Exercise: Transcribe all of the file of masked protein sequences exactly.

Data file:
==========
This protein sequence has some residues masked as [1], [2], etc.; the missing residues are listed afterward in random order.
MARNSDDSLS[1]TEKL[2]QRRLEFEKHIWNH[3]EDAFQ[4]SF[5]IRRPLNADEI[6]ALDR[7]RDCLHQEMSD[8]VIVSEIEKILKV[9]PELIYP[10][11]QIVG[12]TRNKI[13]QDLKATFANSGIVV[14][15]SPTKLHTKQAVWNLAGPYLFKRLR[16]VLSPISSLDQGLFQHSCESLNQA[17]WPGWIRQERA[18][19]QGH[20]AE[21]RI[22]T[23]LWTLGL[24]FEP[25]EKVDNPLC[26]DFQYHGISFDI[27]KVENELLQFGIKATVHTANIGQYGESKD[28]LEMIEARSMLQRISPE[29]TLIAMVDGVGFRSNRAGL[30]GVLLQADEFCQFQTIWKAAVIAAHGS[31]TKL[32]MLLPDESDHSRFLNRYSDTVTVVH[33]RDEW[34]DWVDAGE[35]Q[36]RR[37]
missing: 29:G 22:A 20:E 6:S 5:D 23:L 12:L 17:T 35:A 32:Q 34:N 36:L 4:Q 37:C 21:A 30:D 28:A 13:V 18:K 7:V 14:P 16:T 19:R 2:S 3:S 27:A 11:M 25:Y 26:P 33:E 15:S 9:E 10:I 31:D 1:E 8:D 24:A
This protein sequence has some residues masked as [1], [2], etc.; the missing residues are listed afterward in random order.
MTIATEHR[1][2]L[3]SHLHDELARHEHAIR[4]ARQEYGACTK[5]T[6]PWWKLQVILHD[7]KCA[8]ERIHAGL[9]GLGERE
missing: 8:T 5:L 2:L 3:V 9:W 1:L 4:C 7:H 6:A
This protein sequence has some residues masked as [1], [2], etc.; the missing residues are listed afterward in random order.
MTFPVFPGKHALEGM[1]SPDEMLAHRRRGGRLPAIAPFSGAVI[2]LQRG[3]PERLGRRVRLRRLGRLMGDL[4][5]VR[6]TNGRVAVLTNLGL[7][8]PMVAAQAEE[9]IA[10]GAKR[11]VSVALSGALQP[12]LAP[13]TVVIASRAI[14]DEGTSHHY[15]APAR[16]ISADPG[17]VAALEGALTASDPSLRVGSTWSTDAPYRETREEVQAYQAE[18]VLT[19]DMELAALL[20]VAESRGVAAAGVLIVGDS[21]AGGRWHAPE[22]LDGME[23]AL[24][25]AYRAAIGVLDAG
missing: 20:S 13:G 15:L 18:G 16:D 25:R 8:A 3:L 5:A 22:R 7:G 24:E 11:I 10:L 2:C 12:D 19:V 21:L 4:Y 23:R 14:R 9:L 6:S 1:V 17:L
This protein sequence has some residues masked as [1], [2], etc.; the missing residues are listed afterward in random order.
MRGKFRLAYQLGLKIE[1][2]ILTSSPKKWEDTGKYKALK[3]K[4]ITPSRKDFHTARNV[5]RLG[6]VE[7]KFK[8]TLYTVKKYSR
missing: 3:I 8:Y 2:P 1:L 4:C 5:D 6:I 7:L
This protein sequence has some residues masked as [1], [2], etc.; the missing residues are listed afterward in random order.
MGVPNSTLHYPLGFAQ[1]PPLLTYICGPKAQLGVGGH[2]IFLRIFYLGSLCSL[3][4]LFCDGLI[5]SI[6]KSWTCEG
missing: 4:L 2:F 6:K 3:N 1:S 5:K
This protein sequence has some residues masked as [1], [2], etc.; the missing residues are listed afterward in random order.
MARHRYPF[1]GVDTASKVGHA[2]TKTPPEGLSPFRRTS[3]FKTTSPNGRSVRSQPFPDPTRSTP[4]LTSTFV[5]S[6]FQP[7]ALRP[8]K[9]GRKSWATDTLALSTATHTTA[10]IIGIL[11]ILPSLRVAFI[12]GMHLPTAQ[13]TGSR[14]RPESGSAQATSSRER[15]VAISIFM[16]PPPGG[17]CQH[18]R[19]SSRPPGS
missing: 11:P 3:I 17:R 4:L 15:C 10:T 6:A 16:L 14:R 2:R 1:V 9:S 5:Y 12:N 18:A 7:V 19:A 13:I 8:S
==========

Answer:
This protein sequence has some residues masked as [1], [2], etc.; the missing residues are listed afterward in random order.
MARNSDDSLS[1]TEKL[2]QRRLEFEKHIWNH[3]EDAFQ[4]SF[5]IRRPLNADEI[6]ALDR[7]RDCLHQEMSD[8]VIVSEIEKILKV[9]PELIYP[10][11]QIVG[12]TRNKI[13]QDLKATFANSGIVV[14][15]SPTKLHTKQAVWNLAGPYLFKRLR[16]VLSPISSLDQGLFQHSCESLNQA[17]WPGWIRQERA[18][19]QGH[20]AE[21]RI[22]T[23]LWTLGL[24]FEP[25]EKVDNPLC[26]DFQYHGISFDI[27]KVENELLQFGIKATVHTANIGQYGESKD[28]LEMIEARSMLQRISPE[29]TLIAMVDGVGFRSNRAGL[30]GVLLQADEFCQFQTIWKAAVIAAHGS[31]TKL[32]MLLPDESDHSRFLNRYSDTVTVVH[33]RDEW[34]DWVDAGE[35]Q[36]RR[37]
missing: 29:G 22:A 20:E 6:S 5:D 23:L 12:L 17:T 35:A 32:Q 34:N 36:L 4:Q 37:C 21:A 30:D 28:A 13:V 18:K 7:V 14:P 16:T 19:R 2:S 3:S 27:A 11:M 25:Y 26:P 33:E 15:S 9:E 10:I 31:D 1:E 8:D 24:A
This protein sequence has some residues masked as [1], [2], etc.; the missing residues are listed afterward in random order.
MTIATEHR[1][2]L[3]SHLHDELARHEHAIR[4]ARQEYGACTK[5]T[6]PWWKLQVILHD[7]KCA[8]ERIHAGL[9]GLGERE
missing: 8:T 5:L 2:L 3:V 9:W 1:L 4:C 7:H 6:A
This protein sequence has some residues masked as [1], [2], etc.; the missing residues are listed afterward in random order.
MTFPVFPGKHALEGM[1]SPDEMLAHRRRGGRLPAIAPFSGAVI[2]LQRG[3]PERLGRRVRLRRLGRLMGDL[4][5]VR[6]TNGRVAVLTNLGL[7][8]PMVAAQAEE[9]IA[10]GAKR[11]VSVALSGALQP[12]LAP[13]TVVIASRAI[14]DEGTSHHY[15]APAR[16]ISADPG[17]VAALEGALTASDPSLRVGSTWSTDAPYRETREEVQAYQAE[18]VLT[19]DMELAALL[20]VAESRGVAAAGVLIVGDS[21]AGGRWHAPE[22]LDGME[23]AL[24][25]AYRAAIGVLDAG
missing: 20:S 13:G 15:L 18:G 16:D 25:R 8:A 3:L 5:A 22:R 7:G 24:E 11:I 10:L 2:C 12:D 19:V 21:L 4:Y 23:R 14:R 9:L 6:S 1:V 17:L
This protein sequence has some residues masked as [1], [2], etc.; the missing residues are listed afterward in random order.
MRGKFRLAYQLGLKIE[1][2]ILTSSPKKWEDTGKYKALK[3]K[4]ITPSRKDFHTARNV[5]RLG[6]VE[7]KFK[8]TLYTVKKYSR
missing: 3:I 8:Y 2:P 1:L 4:C 5:D 6:I 7:L
This protein sequence has some residues masked as [1], [2], etc.; the missing residues are listed afterward in random order.
MGVPNSTLHYPLGFAQ[1]PPLLTYICGPKAQLGVGGH[2]IFLRIFYLGSLCSL[3][4]LFCDGLI[5]SI[6]KSWTCEG
missing: 4:L 2:F 6:K 3:N 1:S 5:K
This protein sequence has some residues masked as [1], [2], etc.; the missing residues are listed afterward in random order.
MARHRYPF[1]GVDTASKVGHA[2]TKTPPEGLSPFRRTS[3]FKTTSPNGRSVRSQPFPDPTRSTP[4]LTSTFV[5]S[6]FQP[7]ALRP[8]K[9]GRKSWATDTLALSTATHTTA[10]IIGIL[11]ILPSLRVAFI[12]GMHLPTAQ[13]TGSR[14]RPESGSAQATSSRER[15]VAISIFM[16]PPPGG[17]CQH[18]R[19]SSRPPGS
missing: 11:P 3:I 17:R 4:L 15:C 10:T 6:A 16:L 14:R 2:R 1:V 9:S 5:Y 12:N 18:A 7:V 19:A 13:I 8:S